Iriss also reviewed a number of sector surveys to avoid duplication. However, it was considered that as many other surveys are focused on one particular area of the workforce, to some extent the ambition to enable comparison across the public, private and voluntary sector some repetition would be helpful.
The aim of the survey sampling was to distribute the online survey as widely as possible within the social care workforce. We were keen to ensure that a broad range of respondents was reached. In order to maximize the reach, the following links were made:
The survey was predominantly placed on the Guardian Social Care Network homepage and continually promoted through their twitter and newsfeeds.
The survey was sent to all 54 IRISS Champions for dissemination. IRISS Champions operate within each local authority area in Scotland, in large third sector organizations and in some private sector organizations.
Distributed through Scottish Social Services Council (SSSC), Scottish Care, Coallition of Care Providers Scotland (CCPS), Social Care Ideas Factory (SCIF), CELCIS, The Alliance, Scottish Community Development Centre (SCDC), Care Inspectorate, Joint Improvement Team (JIT), British Association of Social Work (BASW), Scottish Organisation for Practice Teachers (SCOPT), Chief Social Work officers, Scottish Recovery Network Peer Support Network, a group of frontline support workers (engaged in the qualitative side of this project).
The online survey was available 20 April 2016 and was closed on 30 June 2016. In that time, there were 2167 responses overall. 1678 were complete.
It should be noted that 23% of respondents did not complete the demographic section of the survey.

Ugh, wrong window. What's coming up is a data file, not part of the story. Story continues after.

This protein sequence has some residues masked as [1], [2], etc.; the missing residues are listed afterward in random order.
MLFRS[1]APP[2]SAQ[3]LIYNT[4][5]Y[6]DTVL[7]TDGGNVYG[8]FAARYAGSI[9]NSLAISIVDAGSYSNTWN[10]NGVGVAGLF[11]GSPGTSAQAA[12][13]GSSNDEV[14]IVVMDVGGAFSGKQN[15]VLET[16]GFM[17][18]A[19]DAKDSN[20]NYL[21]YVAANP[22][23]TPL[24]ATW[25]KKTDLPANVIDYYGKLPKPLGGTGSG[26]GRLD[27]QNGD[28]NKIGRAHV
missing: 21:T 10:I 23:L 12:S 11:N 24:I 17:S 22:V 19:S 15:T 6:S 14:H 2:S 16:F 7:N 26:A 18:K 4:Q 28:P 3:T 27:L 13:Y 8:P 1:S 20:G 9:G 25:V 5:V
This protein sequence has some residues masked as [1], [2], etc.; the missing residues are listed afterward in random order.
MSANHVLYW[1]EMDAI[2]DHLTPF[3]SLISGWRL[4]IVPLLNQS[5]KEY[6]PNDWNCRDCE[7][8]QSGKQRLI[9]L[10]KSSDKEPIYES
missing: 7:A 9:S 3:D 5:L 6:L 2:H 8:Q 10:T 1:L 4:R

Significantly more females (74%) responded to the survey than males (26%). This is aligned with the profile of the Scottish social care workforce.
Over half of respondents (57%) stated that they were between the ages of 35 – 45, 18% were between ages 18-34, and 24% were between the ages of 55-75.
The type of organisations respondents work in
The statutory local government and health sector counted for the largest percentage of respondents (69%), with smaller representation from the third (25%) and private (6%) sectors.
Where do respondents provide services?
There were responses from those providing care and support in every local authority area in Scotland with noteworthy contributions from those working in Edinburgh City (25.02%), Glasgow City (10.42%) and Fife (9.39%).
Adults or Children’s services
62% of respondents stated that they worked in Adult Services. This was broken down into a range of different duties where respondents were able to choose more than one category and in three different settings (at home, in the community and in a residential setting). The predominant choice selected was adult support and protection.
24% of respondents stated that the predominantly supported children and young people, and their job role breakdown is as below. The two key roles represented in the sample were: children and families social work and looked after children (accommodated at home or accommodated away from home).
It should be highlighted that there were some respondents who felt unable to select an appropriate category. 14% respondents left comments relating to the fact that their work was not focused on any particular client group. In general, these respondents were providing learning and development/education support, or more generalist services such as welfare rights, occupational therapy and citizens advice. Approximately 10 respondents used their comments box to highlight that they provide support across both adult and children services.